Christian leaders in Ethiopia have denounced an LGBT campaign in the country, calling on the government to defend the nation’s religious values.
“We are witnessing foreign elements that are trying to spread homosexuality in Ethiopia using aid, politics, and technology,” said a spokesperson for Dereje Negash (pictured), a religious group affiliated with the Ethiopian Orthodox Church. “To this end, they are spending millions of dollars.”
“Same-sex couples are getting married secretly here in Ethiopia. It should stop, and stop now,” said leaders of the group at a press conference Sunday in the nation’s capital of Addis Ababa.
The group has called on the government to adopt stricter laws on the punishment of homosexual activity. At present, Ethiopian anti-sodomy laws stipulate up to 15 years in prison for any homosexual act, but church leaders have said this is insufficient.
“Our culture does not leave room for this type of activity. We have values that are losing their importance because of the proliferation of these practices,” they said.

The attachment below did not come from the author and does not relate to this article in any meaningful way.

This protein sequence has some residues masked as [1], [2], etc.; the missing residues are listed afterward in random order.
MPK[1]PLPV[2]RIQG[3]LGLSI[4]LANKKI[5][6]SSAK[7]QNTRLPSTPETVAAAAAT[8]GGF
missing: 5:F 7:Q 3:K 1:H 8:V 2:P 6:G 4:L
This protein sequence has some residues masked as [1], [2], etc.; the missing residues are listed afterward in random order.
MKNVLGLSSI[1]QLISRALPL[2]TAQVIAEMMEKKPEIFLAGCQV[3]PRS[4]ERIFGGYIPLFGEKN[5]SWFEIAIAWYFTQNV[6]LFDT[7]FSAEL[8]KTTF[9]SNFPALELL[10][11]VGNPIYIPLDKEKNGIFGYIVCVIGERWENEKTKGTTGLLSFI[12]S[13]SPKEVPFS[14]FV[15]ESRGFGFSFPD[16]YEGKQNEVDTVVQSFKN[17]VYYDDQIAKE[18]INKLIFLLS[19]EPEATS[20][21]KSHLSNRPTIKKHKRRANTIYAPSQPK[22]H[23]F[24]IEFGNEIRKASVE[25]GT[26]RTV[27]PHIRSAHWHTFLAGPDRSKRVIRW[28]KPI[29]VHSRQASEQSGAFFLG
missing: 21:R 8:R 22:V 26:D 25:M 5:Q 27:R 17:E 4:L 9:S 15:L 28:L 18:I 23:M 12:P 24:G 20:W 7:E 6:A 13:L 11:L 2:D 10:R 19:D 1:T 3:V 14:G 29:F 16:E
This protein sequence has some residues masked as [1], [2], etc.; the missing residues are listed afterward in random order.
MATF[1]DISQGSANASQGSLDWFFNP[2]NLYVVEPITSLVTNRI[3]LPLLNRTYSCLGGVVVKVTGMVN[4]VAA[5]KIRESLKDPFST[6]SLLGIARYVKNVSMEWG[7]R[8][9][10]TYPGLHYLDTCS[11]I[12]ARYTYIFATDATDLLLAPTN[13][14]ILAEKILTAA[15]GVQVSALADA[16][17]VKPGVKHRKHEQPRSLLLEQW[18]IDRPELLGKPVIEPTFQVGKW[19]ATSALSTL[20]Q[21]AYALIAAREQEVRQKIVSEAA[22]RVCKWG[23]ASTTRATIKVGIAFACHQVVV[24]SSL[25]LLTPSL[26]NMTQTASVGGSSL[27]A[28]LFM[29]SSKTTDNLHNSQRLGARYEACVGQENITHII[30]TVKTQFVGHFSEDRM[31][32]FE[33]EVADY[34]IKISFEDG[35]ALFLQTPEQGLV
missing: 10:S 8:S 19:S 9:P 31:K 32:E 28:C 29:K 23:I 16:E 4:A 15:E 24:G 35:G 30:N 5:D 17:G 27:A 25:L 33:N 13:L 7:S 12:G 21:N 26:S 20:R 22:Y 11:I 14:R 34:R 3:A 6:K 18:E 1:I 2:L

The group’s leaders said the government’s indifference has helped to embolden the lesbian, gay, bisexual, and transgender (LGBT) movement in the East African country.
While Ethiopia is divided between Christianity and Islam, leaders of both faiths have united in their opposition to homosexual practice.
Last June, religious leaders from different faiths called on their government to take a stand against an American travel agency claiming to be the only gay travel agency in the world, which was advertising visits to Ethiopia’s historic sites.
“The Ethiopian government should address this matter and play its part in protecting the younger generation from immoral practices, which are contrary to Ethiopian values and religion,” the religious leaders said.
The groups were particularly upset that the itinerary offered by the Toto Tours company included religious sites.
Since coming to power, Ethiopian Prime Minister Abiy Ahmed has been advocating political and economic openness, while remaining silent on the question of homosexuality.
More than half of African nations have laws criminalizing homosexual relations, where many regard homosexuality as a western import. These laws have been targeted by human rights NGOs who push for greater openness to homosexual activity on the continent.